VA PHI

According to the findings of a recent Department of Veterans’ Affairs (VA) Office of Inspector General (OIG) audit, Internal VA communications, disability claims, and protected health information (PHI) of thousands of veterans have been exposed, allowing for the information to be accessed by VA employees unauthorized to view it. The VA data breach came to light after the VA OIG conducted an audit of the Milwaukee Regional Office, following a 2018 tipoff by a whistleblower. The VA PHI left exposed included information such as veterans’ names, addresses, dates of birth, contact telephone numbers, disability claims information, and other highly sensitive and confidential information

How Was the VA PHI Left Exposed?

 The VA OIG discovered that VA PHI was left exposed, as follows: Responding to the whistleblower’s claim, the VA OIG visited the Milwaukee office in 2019, and, after conducting an audit, confirmed that sensitive information, including electronic protected health information (ePHI) had been stored on 2 VA Enterprise network drives. The OIG confirmed that the electronic protected health information was capable of being accessed by veterans service organization (VSO) officers, even if those officers did not represent veterans to whom the PHI pertained.


The auditors determined that any Veterans Benefits Administration (VBA) employee working for the VA who was authorized to remotely access the VA network, could have accessed the network drives. Such employees included employees who had no job-related reason (i.e., were not authorized) to access the information. The auditors determined approximately 25,000 such employees had access ability.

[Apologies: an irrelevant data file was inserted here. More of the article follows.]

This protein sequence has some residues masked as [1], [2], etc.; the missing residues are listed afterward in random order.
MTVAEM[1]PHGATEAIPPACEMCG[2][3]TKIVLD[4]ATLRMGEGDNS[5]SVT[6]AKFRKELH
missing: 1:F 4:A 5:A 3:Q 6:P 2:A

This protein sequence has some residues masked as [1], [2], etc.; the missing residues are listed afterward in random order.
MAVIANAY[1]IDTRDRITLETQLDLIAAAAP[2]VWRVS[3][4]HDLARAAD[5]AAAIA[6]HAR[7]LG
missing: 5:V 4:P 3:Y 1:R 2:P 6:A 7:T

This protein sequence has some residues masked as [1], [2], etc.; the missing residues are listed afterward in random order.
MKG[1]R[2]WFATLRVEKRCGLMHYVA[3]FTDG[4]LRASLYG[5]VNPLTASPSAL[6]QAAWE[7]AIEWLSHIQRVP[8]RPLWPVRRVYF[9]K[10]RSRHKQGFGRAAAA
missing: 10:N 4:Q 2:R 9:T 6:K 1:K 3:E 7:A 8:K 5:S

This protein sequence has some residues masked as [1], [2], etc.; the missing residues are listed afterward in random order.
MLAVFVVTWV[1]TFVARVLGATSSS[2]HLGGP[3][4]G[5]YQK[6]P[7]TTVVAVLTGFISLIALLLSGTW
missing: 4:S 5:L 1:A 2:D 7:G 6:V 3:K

Both HIPAA and the VA’s own policies and procedures, require restriction of access to authorized persons. The HIPAA Security Rule requires entities to implement administrative, technical, and physical safeguards to ensure the confidentiality, integrity, and availability of ePHI. 

The auditors attributed the privacy breach in this case to three particular failures: 

  • Knowing or inadvertent negligence by VBA staff who stored sensitive information on the network drives in violation of VA policies; 
  • Insufficient technical controls to prevent such individuals from using the network drives to store sensitive information; and
  • An overall lack of oversight that resulted in failure to identify sensitive information stored on the drives.

In response to the audit findings, the VA OIG recommended that appropriate VA officers provide remedial training to users on how to properly handle and store PHI on shared network drives. The OIG also recommended implementation of technical controls to ensure ePHI cannot be stored on shared network drives. 

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